Today you volunteered for what was billed as an experiment in moral psychology. You enter into a small room with a video monitor, a red light, and a button. Before you entered, you were told that you'll be paid $100 for participating in the experiment, but for every time you hit that button, $10 will be deducted. On the monitor, you see a person sitting in another room, and you appear to have a two-way audio connection with him. That person is tied down to his chair, with what appears to be electrical leads attached to him. He now explains to you that your red light will soon turn on, which means he will be feeling excruciating pain. But if you press the button in front of you, his pain will stop for a minute, after which the red light will turn on again. The experiment will end in ten minutes.
You're not sure whether to believe him, but pretty soon the red light does turn on, and the person in the monitor cries out in pain, and starts struggling against his restraints. You hesitate for a second, but it looks and sounds very convincing to you, so you quickly hit the button. The person in the monitor breaths a big sigh of relief and thanks you profusely. You make some small talk with him, and soon the red light turns on again. You repeat this ten times and then are released from the room. As you're about to leave, the experimenter tells you that there was no actual person behind the video monitor. Instead, the audio/video stream you experienced was generated by one of the following ECPs (exotic computational processes).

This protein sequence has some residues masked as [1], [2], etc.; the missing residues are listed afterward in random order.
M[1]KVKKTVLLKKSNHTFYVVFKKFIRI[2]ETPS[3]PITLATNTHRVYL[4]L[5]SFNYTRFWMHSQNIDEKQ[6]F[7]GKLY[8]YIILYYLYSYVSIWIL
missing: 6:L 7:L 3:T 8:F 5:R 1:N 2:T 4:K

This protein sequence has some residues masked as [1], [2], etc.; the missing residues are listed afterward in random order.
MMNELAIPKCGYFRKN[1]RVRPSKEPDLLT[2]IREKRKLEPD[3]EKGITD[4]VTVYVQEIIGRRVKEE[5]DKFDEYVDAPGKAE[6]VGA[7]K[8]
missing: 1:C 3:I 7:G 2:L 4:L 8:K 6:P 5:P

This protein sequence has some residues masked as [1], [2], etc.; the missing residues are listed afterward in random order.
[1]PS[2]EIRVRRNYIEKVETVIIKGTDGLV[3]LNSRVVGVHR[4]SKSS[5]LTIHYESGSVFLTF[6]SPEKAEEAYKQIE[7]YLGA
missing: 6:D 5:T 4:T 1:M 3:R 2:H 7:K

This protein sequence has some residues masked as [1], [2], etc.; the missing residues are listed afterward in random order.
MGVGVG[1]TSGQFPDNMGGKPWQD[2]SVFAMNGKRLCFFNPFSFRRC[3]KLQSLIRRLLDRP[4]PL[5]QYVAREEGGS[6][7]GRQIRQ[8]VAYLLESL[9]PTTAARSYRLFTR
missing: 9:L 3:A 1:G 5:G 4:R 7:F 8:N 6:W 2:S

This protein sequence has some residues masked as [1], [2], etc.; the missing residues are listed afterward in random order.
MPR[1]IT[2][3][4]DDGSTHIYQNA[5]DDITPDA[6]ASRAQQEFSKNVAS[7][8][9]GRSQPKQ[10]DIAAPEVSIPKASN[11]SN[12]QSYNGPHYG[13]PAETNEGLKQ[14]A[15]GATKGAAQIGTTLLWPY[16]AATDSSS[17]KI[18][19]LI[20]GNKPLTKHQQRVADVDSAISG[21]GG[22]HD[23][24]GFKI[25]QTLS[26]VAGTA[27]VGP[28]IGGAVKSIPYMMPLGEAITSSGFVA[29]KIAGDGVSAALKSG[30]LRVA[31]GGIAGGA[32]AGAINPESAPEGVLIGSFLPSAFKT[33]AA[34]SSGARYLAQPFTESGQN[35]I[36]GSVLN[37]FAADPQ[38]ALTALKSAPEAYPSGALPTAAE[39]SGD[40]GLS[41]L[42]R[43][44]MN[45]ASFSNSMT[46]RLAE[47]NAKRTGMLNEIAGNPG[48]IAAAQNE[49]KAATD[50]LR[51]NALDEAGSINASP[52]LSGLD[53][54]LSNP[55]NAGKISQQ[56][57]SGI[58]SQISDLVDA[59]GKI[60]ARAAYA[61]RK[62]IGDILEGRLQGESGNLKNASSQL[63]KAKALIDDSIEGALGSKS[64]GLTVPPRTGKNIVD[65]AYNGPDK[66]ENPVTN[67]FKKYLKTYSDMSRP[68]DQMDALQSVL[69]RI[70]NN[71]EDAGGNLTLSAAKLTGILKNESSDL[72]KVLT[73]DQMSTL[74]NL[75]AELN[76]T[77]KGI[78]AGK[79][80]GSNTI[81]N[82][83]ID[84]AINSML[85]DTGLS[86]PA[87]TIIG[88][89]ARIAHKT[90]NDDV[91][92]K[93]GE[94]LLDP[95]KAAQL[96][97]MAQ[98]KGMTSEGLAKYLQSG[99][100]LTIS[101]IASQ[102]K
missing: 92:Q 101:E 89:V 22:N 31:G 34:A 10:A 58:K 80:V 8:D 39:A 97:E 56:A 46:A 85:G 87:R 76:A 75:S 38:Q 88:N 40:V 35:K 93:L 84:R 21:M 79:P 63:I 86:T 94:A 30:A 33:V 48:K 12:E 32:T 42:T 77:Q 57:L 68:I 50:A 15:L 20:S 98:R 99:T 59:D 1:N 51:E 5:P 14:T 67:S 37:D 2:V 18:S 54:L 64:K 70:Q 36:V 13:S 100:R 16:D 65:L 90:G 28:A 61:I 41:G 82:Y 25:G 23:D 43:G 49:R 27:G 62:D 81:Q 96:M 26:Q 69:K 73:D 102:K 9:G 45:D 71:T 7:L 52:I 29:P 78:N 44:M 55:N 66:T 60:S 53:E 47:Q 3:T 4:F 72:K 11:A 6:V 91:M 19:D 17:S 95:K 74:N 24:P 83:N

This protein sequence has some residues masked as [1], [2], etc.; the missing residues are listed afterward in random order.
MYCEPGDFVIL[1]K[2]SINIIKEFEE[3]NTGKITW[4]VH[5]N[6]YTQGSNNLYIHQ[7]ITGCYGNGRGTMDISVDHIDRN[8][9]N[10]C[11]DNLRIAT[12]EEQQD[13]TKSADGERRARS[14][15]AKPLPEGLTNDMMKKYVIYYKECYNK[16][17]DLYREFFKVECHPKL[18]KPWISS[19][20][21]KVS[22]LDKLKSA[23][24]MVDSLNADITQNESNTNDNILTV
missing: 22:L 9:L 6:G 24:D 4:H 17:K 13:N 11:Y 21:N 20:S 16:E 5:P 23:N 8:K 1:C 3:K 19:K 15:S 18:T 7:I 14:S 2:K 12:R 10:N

- An AIXI-like (e.g., AIXI-tl, Monte Carlo AIXI, or some such) agent, programmed with the objective of maximizing the number of button presses.
- A brute force optimizer, which was programmed with a model of your mind, that iterated through all possible audio/video bit streams to find the one that maximizing the number of button presses. (As far as philosophical implications are concerned, this seems essentially identical to 1, so the reader doesn't necessarily have to go learn about AIXI.)
- A small team of uploads capable of running at a million times faster than an ordinary human, armed with photo-realistic animation software, and tasked with maximizing the number of your button presses.
- A Giant Lookup Table (GLUT) of all possible sense inputs and motor outputs of a person, connected to a virtual body and room.
Then she asks, would you like to repeat this experiment for another chance at earning $100?
Presumably, you answer "yes", because you think that despite appearances, none of these ECPs actually do feel pain when the red light turns on. (To some of these ECPs, your button presses would constitute positive reinforcement or lack of negative reinforcement, but mere negative reinforcement, when happening to others, doesn't seem to be a strong moral disvalue.) Intuitively this seems to be the obvious correct answer, but how to describe the difference between actual pain and the appearance of pain or mere negative reinforcement, at the level of bits or atoms, if we were specifying the utility function of a potentially super-intelligent AI? (If we cannot even clearly define what seems to be one of the simplest values, then the approach of trying to manually specify such a utility function would appear completely hopeless.)
One idea to try to understand the nature of pain is to sample the space of possible minds, look for those that seem to be feeling pain, and check if the underlying computations have anything in common. But as in the above thought experiment, there are minds that can convincingly simulate the appearance of pain without really feeling it.
Another idea is that perhaps what is bad about pain is that it is a strong negative reinforcement as experienced by a conscious mind. This would be compatible with the thought experiment above, since (intuitively) ECPs 1, 2, and 4 are not conscious, and 3 does not experience strong negative reinforcements. Unfortunately it also implies that fully defining pain as a moral disvalue is at least as hard as the problem of consciousness, so this line of investigation seems to be at an immediate impasse, at least for the moment. (But does anyone see an argument that this is clearly not the right approach?)
What other approaches might work, hopefully without running into one or more problems already known to be hard?